WASHINGTON, January 12./TASS/. Moscow hopes that the new US administration will demonstrate political will for an extension of the New START treaty, Russian Ambassador to the US Anatoly Antonov told an online seminar on the prospects for arms control after the US elections on Tuesday.
"It is obvious that the resumption of a regular dialogue requires significant political will. For now, we can only wait until the next administration decides on its approaches to the Treaty extension and arms control issues in general," the Russian diplomat said.
"For its part, Russia is open to a substantive discussion of technical arrangements of the New START prolongation. There are still chances to reach an understanding before February 5, 2021, when the Treaty expires," the Russian embassy quoted him as saying on its Facebook account.
"Hopefully, the new team in White House will demonstrate proper commitment and political will," he stressed.
The ambassador is confident that the extension of New START for a 5-year period "will allow us to maintain the current ceilings on strategic offensive weapons as well as the level of transparency and predictability in US-Russia strategic relations".
The Treaty between the United States of America and the Russian Federation on Measures for the Further Reduction and Limitation of Strategic Offensive Arms (the New START Treaty) was signed in 2010 and entered into force on February 5, 2011. The document stipulates that seven years after its entry into effect each party should have no more than a total of 700 deployed intercontinental ballistic missiles (ICBM), submarine-launched ballistic missiles (SLBM) and strategic bombers, as well as no more than 1,550 warheads on deployed ICBMs, deployed SLBMs and strategic bombers, and a total of 800 deployed and non-deployed ICBM launchers, SLBM launchers and strategic bombers.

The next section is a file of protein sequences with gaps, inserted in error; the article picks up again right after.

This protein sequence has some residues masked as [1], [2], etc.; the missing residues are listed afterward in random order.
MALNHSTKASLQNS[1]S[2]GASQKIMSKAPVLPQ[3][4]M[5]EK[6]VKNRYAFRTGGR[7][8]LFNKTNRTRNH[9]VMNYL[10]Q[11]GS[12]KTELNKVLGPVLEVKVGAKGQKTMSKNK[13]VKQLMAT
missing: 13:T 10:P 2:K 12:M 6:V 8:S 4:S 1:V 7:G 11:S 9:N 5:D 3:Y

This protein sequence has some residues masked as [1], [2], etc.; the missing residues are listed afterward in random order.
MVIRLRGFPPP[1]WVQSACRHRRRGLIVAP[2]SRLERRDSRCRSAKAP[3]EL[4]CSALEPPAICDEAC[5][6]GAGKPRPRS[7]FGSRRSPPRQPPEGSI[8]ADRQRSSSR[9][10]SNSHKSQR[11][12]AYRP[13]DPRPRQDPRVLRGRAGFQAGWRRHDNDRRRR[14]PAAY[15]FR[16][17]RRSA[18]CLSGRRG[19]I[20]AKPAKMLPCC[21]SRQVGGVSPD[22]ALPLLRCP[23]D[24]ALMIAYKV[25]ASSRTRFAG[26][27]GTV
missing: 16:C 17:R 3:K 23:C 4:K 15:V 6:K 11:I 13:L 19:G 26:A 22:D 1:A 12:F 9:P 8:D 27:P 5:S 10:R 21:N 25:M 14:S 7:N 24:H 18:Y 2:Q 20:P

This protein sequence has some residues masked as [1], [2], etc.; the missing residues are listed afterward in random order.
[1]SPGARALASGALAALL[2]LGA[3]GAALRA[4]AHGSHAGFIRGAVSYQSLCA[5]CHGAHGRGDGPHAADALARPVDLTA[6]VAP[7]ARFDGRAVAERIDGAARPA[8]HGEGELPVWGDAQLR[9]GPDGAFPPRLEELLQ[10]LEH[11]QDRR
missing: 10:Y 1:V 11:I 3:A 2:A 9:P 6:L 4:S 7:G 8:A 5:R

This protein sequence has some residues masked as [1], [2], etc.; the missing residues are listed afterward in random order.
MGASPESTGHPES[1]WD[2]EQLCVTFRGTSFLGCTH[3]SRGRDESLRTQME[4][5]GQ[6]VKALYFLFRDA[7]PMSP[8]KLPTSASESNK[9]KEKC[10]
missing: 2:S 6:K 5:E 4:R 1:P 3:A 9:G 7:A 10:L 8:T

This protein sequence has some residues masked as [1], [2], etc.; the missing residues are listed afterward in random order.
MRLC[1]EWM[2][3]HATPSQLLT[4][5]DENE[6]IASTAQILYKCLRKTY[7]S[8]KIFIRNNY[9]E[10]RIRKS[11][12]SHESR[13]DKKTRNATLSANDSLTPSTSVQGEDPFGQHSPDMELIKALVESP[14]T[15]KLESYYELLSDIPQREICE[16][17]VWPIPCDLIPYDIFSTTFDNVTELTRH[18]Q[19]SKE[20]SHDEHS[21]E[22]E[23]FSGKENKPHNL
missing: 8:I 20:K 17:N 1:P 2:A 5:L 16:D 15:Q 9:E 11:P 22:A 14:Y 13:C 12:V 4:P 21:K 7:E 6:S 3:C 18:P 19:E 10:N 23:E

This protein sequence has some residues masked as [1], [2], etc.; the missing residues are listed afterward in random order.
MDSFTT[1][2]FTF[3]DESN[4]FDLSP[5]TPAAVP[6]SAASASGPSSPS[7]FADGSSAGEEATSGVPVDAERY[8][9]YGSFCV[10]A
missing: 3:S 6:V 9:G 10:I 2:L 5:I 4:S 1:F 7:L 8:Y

The New START Treaty remains in force for 10 years, until 2021, unless it is replaced before that date by a subsequent agreement on the reduction and limitation of strategic offensive arms. It can also be extended for no longer than 5 years (that is, until 2026) upon the parties’ mutual consent.
Moscow has repeatedly called on Washington not to delay prolongation of the treaty it describes as the gold standards in the area of disarmament.
During his election campaign, US President-elect Joe Biden came out in favor of extending the treaty.